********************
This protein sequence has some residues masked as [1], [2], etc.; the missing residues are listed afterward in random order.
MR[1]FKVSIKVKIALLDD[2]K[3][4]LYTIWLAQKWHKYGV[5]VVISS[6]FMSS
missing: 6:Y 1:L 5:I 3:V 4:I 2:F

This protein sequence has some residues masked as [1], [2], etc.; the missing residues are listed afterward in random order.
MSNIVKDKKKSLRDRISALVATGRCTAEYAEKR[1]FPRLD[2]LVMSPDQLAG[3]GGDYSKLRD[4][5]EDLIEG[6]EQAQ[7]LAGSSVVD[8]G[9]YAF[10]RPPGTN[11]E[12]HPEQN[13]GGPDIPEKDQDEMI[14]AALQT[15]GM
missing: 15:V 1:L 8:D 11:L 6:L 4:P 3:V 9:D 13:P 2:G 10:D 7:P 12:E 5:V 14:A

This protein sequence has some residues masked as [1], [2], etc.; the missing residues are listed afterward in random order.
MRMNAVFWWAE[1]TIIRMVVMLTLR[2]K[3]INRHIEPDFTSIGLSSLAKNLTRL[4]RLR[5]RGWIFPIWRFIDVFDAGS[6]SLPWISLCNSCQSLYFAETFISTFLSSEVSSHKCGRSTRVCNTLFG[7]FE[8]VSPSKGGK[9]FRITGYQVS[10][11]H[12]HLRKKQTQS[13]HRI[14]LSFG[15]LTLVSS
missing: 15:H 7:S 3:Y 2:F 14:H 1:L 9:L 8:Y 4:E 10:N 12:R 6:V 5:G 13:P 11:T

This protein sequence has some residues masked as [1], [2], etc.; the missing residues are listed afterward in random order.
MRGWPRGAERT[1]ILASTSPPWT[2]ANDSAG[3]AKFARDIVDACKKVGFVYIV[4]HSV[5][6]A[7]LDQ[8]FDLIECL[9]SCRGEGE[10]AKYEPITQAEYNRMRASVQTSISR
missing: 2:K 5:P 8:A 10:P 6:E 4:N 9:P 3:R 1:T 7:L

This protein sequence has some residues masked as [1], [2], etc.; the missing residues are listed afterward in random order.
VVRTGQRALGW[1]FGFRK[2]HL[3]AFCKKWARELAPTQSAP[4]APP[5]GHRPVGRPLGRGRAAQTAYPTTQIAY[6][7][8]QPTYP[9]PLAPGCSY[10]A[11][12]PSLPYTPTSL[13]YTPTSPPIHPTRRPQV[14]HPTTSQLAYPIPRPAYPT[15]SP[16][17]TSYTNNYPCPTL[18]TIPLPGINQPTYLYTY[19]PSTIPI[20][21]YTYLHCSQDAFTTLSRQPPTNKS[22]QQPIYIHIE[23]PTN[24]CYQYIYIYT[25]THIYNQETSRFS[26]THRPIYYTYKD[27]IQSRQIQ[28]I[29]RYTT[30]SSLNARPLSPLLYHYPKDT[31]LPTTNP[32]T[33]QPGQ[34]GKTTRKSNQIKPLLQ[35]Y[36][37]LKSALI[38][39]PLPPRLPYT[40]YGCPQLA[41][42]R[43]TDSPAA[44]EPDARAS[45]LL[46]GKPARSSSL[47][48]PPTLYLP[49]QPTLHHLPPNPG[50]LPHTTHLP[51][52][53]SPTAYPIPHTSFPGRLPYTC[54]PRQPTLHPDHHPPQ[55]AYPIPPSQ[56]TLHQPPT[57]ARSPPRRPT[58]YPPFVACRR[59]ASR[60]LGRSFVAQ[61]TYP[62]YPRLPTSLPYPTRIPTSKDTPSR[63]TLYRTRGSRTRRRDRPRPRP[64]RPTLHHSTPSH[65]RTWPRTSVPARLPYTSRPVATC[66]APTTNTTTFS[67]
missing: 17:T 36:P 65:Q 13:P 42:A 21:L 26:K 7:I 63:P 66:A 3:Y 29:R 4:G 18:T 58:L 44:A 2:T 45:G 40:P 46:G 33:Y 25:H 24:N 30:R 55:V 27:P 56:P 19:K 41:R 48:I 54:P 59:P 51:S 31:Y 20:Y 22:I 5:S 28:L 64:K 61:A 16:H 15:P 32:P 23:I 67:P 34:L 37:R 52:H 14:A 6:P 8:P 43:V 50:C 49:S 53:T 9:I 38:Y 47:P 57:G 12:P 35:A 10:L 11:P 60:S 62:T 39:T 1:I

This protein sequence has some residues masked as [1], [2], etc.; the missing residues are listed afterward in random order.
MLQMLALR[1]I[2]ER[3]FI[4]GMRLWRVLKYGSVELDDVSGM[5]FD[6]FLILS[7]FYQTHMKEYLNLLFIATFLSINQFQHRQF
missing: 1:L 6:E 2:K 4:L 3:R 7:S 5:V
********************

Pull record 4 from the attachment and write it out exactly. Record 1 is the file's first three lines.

This protein sequence has some residues masked as [1], [2], etc.; the missing residues are listed afterward in random order.
MRGWPRGAERT[1]ILASTSPPWT[2]ANDSAG[3]AKFARDIVDACKKVGFVYIV[4]HSV[5][6]A[7]LDQ[8]FDLIECL[9]SCRGEGE[10]AKYEPITQAEYNRMRASVQTSISR
missing: 2:K 5:P 8:A 10:P 6:E 4:N 9:P 3:R 1:T 7:L